Its bulk alone (equal to that of an orange) causes serious disturbances, and its choice of the liver, kidneys, lungs, cranial cavity and other deep-seated recesses, gives rise to profound alterations.
The quest of a solvent for calculus in the bladder and kidneys was pursued by him as by others at the period, and he devised a form of forceps which, on the testimony of John Ranby (1703-1773), sergeant-surgeon to George II., extracted stones with "great ease and readiness."
The parasites are frequently more numerous in the spleen, bone-marrow, kidneys, &c., than elsewhere, and it has been found that multiplication goes on rather more actively in the capillaries of these organs.
In addition to the characters given above, it may be noted that the mantle is provided with a hypobranchial gland on the outer side of each gill, the auricles are muscular, the kidneys are glandular through their whole length, the sexes are separate.
The gonads open into the kidneys and the right gonad extends into the mantle.
There is usually one pair of coelomic ducts leading from the pericardium to the exterior, and these are the excretory organs or kidneys, formerly known as the organs of Bojanus.
Among the Lamellibranchia again the kidneys serve as genital ducts in the Protobranchia and some Filibranchia.
Poisons formed by microbes are partly eliminated by the kidneys, partly by the mucous membrane of the stomach and intestines, and possibly also by the skin.
But it seems now probable that all glands which have what may be termed an external secretion like the pancreas, stomach, intestine, skin and kidneys have also an internal secretion, so that while they are pouring out one secretion from the ducts into the intestine or external air, they are also pouring into the lymphatics, and thus into the blood, an internal secretion.
They are readily absorbed into the blood, and they are excreted chiefly by the kidneys in a more or less altered form, and probably also by the different mucous membranes, and even by the skin.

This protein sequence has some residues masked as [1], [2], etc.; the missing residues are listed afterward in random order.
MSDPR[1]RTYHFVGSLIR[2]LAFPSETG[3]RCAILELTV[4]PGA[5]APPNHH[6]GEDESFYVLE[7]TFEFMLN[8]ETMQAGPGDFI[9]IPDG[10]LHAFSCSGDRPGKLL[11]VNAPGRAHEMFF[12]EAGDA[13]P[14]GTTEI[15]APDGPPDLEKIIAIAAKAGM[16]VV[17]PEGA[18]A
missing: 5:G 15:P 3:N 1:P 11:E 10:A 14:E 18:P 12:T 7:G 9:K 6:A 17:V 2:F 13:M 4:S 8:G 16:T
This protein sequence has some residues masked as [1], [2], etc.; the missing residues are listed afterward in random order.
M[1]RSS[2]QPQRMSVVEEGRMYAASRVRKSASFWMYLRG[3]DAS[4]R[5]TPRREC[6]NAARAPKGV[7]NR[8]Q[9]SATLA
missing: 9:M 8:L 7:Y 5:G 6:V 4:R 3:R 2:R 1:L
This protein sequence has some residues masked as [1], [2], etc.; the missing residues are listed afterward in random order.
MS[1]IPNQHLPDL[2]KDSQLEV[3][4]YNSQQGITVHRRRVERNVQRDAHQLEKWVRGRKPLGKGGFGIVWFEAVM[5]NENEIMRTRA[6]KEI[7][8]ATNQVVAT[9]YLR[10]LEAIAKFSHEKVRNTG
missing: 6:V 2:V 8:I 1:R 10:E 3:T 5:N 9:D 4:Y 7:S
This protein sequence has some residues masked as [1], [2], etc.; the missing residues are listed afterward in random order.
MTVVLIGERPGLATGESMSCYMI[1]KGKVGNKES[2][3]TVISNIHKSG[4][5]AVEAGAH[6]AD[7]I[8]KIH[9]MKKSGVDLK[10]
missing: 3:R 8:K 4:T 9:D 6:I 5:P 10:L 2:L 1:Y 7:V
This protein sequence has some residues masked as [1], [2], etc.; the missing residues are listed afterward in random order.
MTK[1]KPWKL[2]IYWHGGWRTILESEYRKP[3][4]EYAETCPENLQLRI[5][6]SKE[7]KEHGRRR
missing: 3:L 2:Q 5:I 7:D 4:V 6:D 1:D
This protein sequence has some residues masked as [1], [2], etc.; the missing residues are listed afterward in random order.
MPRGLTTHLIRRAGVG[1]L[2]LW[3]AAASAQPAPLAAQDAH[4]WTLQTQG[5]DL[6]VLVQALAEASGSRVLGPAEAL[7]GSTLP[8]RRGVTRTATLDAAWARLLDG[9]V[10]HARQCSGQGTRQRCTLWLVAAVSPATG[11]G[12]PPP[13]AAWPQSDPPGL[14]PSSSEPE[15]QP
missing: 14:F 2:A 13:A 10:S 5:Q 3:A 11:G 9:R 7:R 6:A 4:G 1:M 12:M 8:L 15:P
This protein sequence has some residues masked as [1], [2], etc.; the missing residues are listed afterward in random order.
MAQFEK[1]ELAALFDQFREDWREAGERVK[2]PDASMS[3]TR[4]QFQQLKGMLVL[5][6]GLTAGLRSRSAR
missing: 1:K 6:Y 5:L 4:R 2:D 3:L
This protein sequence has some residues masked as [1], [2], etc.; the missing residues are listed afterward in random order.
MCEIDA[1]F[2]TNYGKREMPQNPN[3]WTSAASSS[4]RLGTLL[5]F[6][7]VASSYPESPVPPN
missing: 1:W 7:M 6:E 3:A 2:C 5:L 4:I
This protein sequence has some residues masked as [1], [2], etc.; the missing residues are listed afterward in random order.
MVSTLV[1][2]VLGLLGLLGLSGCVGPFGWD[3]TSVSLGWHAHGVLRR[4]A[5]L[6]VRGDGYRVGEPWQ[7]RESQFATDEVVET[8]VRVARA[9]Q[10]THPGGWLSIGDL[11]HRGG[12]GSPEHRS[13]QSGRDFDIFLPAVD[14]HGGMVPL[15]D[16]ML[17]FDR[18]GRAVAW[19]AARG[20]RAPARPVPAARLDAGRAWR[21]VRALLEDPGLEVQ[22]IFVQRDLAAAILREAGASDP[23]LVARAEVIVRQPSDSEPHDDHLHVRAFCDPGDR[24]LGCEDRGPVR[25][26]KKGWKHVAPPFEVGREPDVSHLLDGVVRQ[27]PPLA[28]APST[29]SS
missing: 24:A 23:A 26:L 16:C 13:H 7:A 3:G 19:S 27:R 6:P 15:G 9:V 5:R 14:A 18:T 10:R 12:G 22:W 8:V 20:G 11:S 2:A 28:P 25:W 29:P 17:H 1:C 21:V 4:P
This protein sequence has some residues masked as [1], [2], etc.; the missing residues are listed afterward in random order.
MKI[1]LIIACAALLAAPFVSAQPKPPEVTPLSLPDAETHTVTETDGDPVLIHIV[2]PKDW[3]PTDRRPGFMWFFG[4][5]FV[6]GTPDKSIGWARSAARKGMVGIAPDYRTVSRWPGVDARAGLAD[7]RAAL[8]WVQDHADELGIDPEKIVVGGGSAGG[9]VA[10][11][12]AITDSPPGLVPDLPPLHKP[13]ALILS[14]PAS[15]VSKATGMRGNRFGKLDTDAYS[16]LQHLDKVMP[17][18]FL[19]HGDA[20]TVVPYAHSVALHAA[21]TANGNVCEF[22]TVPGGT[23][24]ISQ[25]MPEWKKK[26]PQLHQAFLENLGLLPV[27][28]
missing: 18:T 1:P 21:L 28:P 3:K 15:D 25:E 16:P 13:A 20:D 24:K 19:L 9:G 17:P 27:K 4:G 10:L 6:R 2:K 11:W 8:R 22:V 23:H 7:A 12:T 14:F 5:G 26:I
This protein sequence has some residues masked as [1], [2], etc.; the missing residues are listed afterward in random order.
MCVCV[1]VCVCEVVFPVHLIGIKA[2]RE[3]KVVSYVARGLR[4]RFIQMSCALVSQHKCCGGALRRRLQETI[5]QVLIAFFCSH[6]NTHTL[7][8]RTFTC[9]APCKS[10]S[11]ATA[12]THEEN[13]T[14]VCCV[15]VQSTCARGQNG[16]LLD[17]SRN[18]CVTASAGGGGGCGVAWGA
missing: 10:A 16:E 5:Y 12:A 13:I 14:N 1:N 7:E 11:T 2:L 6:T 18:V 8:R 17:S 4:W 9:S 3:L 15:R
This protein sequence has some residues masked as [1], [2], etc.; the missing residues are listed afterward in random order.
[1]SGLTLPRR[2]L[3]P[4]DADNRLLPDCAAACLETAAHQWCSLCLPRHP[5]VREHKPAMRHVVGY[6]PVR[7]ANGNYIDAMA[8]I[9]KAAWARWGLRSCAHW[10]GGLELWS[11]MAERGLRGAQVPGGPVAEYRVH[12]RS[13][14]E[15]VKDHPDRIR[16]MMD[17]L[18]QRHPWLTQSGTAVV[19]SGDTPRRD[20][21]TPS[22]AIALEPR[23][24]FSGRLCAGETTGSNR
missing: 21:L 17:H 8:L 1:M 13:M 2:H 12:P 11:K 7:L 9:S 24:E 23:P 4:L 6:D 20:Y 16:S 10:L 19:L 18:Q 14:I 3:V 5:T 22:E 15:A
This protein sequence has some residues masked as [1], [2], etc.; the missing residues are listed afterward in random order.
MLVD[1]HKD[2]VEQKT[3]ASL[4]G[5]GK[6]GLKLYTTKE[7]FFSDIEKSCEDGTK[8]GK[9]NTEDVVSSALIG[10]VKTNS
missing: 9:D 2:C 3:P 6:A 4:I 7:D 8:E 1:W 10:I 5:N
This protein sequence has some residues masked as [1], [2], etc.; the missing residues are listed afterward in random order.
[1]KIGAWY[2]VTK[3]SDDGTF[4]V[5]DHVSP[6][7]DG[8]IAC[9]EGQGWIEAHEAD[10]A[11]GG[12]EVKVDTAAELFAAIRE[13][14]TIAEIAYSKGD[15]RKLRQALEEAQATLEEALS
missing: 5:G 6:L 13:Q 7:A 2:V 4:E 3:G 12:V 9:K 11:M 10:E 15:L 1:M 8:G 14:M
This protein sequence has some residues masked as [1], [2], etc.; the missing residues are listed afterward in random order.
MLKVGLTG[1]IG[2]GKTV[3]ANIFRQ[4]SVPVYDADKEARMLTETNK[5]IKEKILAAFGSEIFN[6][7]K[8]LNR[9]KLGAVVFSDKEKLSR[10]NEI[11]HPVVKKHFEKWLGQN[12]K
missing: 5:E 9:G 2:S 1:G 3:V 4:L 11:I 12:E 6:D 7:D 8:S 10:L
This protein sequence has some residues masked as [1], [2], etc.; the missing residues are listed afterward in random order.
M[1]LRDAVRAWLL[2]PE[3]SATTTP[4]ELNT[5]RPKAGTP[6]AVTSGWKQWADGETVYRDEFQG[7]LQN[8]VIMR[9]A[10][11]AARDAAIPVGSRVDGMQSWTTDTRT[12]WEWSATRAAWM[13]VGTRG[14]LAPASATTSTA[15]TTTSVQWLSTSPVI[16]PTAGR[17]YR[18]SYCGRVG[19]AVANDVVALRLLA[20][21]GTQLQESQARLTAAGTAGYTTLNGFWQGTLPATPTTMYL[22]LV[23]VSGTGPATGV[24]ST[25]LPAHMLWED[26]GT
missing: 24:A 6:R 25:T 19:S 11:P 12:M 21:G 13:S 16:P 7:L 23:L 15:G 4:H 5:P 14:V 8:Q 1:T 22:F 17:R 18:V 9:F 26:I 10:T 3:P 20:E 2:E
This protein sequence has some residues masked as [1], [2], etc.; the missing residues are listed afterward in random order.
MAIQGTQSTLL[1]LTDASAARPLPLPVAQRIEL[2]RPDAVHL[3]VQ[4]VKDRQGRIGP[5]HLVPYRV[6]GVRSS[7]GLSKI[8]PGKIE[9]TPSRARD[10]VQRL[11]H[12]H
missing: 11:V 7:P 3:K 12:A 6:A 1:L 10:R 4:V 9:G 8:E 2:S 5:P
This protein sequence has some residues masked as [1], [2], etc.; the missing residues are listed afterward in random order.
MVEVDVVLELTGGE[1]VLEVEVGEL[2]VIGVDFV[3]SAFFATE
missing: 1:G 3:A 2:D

During excretion they irritate the kidneys and the sweat-glands, and thereby increase the excretion of urine and of sweat.
A physiological classification according to an action on the brain, heart, kidney or other important organ becomes still more bewildering, as many substances produce the same effects by different agencies, as, for instance, the kidneys may be acted upon directly or through the circulation, while the heart may be affected either through its muscular substance or its nervous apparatus.
It therefore increases all the secretions, especially those of the skin and kidneys, while it also stimulates the general metabolism of the body and the excretion of nitrogenous products.
The genital glands, ovaries and testes, are attached to the dorsal wall of the body-cavity, in the immediate vicinity of the kidneys, with which the male glands are intimately connected.
In most male batrachians the testes are drained by transverse canals which open into a longitudinal duct, which also receives the canals of the kidneys, so that this common duct conveys both sperma and urine.
It must not be used to check haemorrhage from the kidneys (haematuria) owing to its irritant action on those organs, but in haemoptysis (haemorrhage from the lungs) it is often an invaluable remedy.
The amount of iron existing in the human blood is only 38 gr.; therefore, when an excess of iron is absorbed, part is excreted immediately by the bowel and kidneys, and part is stored in the liver and spleen.
Brain and kidneys, it may now be stated as an accepted fact that all the important results of bacteria in the tissues are due to poisonous bodies or toxins formed by them.
In cultivation the potato varies very greatly not only as to the season of its growth but also as to productiveness, the vigour and luxuriance of its foliage, the presence or relative absence of hairs, the form of the leaves, the size and colour of the flowers, &c. The tubers vary greatly in size, form and colour; gardeners divide them into rounded forms and long forms or "kidneys," and there are of course varieties intermediate in form.
In some cases of chronic inflammation of the kidneys, where the disease is not extensive, the patient may continue in fair health for a number of years, provided attention be paid to the following rules: - (i) The body must be kept warm, and chills must be scrupulously avoided; (2) the digestion must be attended to carefully, so that no excess of poisonous bodies is formed in the intestine or absorbed from it; (3) eliminating channels such as the skin and bowel must be kept active.